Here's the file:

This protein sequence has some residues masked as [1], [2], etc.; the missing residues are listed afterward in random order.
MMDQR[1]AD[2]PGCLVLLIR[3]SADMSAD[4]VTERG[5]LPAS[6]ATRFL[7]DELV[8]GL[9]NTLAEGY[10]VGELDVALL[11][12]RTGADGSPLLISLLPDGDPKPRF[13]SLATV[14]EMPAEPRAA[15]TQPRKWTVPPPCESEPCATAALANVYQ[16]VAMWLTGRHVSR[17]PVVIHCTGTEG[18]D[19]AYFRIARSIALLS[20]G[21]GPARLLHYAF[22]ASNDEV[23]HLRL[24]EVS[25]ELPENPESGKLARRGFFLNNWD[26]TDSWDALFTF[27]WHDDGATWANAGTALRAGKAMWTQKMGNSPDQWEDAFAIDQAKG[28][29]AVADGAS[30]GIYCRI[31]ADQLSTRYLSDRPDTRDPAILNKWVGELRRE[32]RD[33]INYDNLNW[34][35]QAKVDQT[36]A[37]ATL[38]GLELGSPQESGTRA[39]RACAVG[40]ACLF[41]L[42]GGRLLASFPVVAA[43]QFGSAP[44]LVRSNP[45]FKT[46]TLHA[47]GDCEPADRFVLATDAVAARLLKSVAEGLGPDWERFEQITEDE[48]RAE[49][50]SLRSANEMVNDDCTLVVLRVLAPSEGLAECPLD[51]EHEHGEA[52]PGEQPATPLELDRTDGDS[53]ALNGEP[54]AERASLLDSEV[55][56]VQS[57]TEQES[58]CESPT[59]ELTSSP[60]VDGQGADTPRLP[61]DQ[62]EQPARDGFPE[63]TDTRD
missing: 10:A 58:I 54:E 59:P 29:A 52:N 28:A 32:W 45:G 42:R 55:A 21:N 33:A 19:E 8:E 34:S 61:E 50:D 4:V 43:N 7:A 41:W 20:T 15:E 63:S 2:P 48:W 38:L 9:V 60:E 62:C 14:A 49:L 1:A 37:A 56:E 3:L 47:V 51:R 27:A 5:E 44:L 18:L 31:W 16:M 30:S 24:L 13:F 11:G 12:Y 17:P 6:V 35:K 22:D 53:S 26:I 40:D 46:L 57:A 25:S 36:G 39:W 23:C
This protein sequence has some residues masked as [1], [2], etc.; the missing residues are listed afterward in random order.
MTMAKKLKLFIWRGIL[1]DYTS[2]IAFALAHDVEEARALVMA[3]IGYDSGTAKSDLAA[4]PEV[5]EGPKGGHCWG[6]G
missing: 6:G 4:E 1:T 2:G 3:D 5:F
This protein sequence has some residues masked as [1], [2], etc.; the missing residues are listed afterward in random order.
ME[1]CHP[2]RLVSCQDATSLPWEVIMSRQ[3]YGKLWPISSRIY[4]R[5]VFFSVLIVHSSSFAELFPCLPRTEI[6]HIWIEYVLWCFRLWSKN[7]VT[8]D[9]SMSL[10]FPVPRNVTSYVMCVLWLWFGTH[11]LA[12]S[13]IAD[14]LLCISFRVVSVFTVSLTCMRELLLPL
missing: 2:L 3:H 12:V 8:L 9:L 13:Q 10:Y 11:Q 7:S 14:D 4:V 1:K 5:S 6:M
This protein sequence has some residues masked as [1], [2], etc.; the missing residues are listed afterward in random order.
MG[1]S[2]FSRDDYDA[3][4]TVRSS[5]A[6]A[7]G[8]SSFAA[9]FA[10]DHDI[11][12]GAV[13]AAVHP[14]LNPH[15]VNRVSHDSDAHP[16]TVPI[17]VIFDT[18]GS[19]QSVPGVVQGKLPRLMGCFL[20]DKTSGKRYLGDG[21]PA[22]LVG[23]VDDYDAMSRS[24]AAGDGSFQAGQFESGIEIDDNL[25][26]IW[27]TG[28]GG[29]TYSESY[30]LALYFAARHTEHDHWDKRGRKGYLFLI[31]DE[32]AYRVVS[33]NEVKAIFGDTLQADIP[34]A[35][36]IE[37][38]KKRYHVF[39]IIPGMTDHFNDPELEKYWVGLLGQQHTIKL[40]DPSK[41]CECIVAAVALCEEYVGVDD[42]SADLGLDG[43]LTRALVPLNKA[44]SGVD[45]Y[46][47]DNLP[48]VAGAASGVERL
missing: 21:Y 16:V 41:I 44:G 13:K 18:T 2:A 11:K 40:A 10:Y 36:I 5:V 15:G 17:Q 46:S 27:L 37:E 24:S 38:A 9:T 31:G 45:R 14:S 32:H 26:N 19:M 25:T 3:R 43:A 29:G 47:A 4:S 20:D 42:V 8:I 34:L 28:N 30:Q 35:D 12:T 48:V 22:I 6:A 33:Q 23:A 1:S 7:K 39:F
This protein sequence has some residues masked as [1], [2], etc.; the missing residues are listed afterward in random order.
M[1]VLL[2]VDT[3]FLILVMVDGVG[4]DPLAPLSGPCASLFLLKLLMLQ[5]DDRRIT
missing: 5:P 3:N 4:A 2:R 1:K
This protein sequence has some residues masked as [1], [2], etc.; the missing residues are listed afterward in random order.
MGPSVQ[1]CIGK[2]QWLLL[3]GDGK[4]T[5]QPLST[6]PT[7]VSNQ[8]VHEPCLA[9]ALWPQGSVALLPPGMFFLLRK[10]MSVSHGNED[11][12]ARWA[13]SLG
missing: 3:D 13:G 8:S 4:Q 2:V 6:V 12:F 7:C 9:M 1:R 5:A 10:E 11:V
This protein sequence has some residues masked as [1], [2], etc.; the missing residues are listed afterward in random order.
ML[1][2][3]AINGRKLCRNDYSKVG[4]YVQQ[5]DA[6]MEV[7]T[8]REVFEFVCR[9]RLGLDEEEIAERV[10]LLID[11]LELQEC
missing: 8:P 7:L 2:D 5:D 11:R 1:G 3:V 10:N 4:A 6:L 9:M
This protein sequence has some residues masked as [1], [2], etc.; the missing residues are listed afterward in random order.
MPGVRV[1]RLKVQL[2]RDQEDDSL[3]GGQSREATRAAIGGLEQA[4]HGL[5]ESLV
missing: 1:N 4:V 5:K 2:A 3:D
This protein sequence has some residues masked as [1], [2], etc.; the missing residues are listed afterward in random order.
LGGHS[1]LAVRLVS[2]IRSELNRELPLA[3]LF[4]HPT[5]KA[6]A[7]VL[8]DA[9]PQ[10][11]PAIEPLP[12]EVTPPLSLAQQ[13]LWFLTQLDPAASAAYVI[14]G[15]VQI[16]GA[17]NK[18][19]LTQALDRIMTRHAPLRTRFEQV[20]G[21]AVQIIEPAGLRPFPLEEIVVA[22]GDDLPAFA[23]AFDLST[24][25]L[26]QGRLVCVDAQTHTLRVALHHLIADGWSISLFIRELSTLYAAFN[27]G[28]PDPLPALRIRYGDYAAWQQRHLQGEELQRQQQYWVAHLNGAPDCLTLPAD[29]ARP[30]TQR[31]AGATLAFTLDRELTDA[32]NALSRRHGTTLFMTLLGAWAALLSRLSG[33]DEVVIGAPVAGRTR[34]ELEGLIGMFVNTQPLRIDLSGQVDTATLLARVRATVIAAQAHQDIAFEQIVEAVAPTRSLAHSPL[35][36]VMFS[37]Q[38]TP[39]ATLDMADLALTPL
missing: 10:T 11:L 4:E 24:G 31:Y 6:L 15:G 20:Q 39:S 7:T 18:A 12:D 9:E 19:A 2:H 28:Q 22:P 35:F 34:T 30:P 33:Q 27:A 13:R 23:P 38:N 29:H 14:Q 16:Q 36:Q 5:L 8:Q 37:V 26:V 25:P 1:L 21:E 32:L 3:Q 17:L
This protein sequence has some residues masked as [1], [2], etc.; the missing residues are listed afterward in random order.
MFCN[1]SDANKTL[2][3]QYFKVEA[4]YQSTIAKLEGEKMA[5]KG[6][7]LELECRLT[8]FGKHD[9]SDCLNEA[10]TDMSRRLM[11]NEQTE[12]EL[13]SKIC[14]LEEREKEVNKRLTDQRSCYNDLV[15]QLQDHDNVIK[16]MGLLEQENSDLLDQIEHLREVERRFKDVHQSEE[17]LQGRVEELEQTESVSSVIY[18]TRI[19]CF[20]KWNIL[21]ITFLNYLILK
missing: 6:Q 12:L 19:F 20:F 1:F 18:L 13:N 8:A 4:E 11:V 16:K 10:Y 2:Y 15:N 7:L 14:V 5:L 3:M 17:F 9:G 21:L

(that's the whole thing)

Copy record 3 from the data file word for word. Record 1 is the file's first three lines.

This protein sequence has some residues masked as [1], [2], etc.; the missing residues are listed afterward in random order.
ME[1]CHP[2]RLVSCQDATSLPWEVIMSRQ[3]YGKLWPISSRIY[4]R[5]VFFSVLIVHSSSFAELFPCLPRTEI[6]HIWIEYVLWCFRLWSKN[7]VT[8]D[9]SMSL[10]FPVPRNVTSYVMCVLWLWFGTH[11]LA[12]S[13]IAD[14]LLCISFRVVSVFTVSLTCMRELLLPL
missing: 2:L 3:H 12:V 8:L 9:L 13:Q 10:Y 11:Q 7:S 14:D 4:V 1:K 5:S 6:M